Northland news in brief: Principals accept MoE offer; cultural sector funding; hazard plan submissions open

Primary school principals have voted by majority to accept the latest Ministry of Education offer on their collective agreement.

Primary principals accept MoE offer

Primary school principals have voted by majority to accept the latest Ministry of Education offer on their collective agreement.

The third and final offer will see pay increases occur gradually over two years, the first by 6 per cent on July 3.

The agreement also covers a professional coaching and wellbeing fund of $6,000 per annum in 2023 and 2024, as well as lump sum payments to union members and fulltime principals.


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Lynda Stuart, lead negotiator for the primary principals’ collective agreement, said while the changes are a step towards addressing some of the issues faced by principals, they will continue to push to stop education from becoming a “political football”.

“We now have the opportunity to further advance important issues which will continue to make New Zealand schools a place where our tamariki reach their highest potential, learn and thrive,” she said.

Regeneration funding

Two cultural sector organisations in Northland are among 17 nationwide that were successful in the final round of the $28 million Cultural Sector Regeneration Fund. Creative Northland received up to $294,700 to support its community outreach providing business skills workshops, creative technology workshops, internships and creative wellbeing workshops for Northland creatives. Te Rūnanga o Te Rarawa received up to $835,550 to support the delivery of an archiving and digitisation programme for the history, whakapapa and manuscripts of Te Rarawa iwi and their hapū marae.


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Hazard plan submissions open

Submissions close on the Whangārei District Council’s draft Natural Hazards District Plan Change on July 28. The aim of the plan change is to protect people and their property from damage caused by unstable land, coastal erosion, flooding and mining subsidence. The proposed plan change would apply to new subdivisions and developments in areas that could be at risk from natural hazards. To view the maps to see what land has a “natural hazard overlay” and make a submission, visit:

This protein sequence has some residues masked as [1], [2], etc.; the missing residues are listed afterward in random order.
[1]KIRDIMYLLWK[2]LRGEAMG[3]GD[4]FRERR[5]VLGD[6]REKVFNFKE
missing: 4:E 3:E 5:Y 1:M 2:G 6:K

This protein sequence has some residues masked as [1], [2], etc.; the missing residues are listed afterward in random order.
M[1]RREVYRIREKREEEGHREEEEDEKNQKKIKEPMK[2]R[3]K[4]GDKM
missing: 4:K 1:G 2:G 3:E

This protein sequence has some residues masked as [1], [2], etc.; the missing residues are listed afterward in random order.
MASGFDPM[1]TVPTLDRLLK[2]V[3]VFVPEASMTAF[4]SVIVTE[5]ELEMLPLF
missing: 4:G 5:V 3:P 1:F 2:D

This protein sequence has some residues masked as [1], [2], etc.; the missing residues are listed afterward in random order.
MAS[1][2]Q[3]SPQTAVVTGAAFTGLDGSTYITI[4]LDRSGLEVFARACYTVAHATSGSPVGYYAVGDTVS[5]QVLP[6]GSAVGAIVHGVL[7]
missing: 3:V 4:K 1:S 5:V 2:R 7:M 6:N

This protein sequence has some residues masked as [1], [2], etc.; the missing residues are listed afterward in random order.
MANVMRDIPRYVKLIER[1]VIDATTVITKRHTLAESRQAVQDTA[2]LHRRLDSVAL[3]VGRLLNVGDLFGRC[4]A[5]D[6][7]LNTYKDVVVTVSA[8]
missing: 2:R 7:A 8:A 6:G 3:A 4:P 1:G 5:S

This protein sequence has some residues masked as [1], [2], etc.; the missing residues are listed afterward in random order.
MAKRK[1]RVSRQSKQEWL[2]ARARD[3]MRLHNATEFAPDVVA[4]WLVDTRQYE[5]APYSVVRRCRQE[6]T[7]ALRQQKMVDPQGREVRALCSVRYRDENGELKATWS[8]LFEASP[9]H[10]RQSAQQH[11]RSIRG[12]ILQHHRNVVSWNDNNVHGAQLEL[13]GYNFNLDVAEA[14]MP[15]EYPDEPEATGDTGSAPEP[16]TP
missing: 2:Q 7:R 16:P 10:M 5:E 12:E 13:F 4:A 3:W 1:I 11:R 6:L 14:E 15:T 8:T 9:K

Helping rangitahi thrive

Visitors to Kerikeri Domain will be treated to an art installation of angel wings – a community project led by the Ngā Anahera Pākira Bald Angels charity. Installation of the wings, next to the new children’s playground at the domain, was completed this week, with a blessing made yesterday morning by Kipa Munro of Ngāti Rēhia and Arana Munro, kaumātua of Ngā Anahera Pākira Bald Angels Charitable Trust. The ‘Nōku Te Ao, Free to Be Me’ project promotes inclusivity and diversity by supporting rangatahi to thrive no matter their gender, ethnicity, faith, ability or social status. Even the design of the angel wing feathers took an inclusive approach, with each feather individually designed by members of the community including the young, elders, tangata whenua, visitors and immigrants.

House fire under investigation

Fire investigators are searching for the cause of a house fire in the Far North. Fire and Emergency New Zealand crews from Ōkaihau, Kerikeri and Kaikohe attended the blaze on Bullman Rd in Ōhaeawai about 7pm on Thursday. Fire investigator Gary Beer said a three-bedroom brick house with a self-contained unit downstairs was “destroyed”, though it was too early to tell how it started.

“Half of the house has collapsed – the whole house has been destroyed. There’s nothing worth retrieving here.”

The house was unoccupied at the time it caught fire. Beer said he’s not yet been able to talk to the owner, but he believes it was occupied by a single person who was initially unaccounted for but was later found. A relative is also coming up from Wellington to help that person, Beer said.

Beer and a fellow investigator were combing through the remains at the site on Friday and would likely return on Saturday, he said.

They found one smoke alarm in the downstairs unit, but it was unclear if there were any more throughout the house. Beer said it was “a timely reminder” for people to check smoke alarms.


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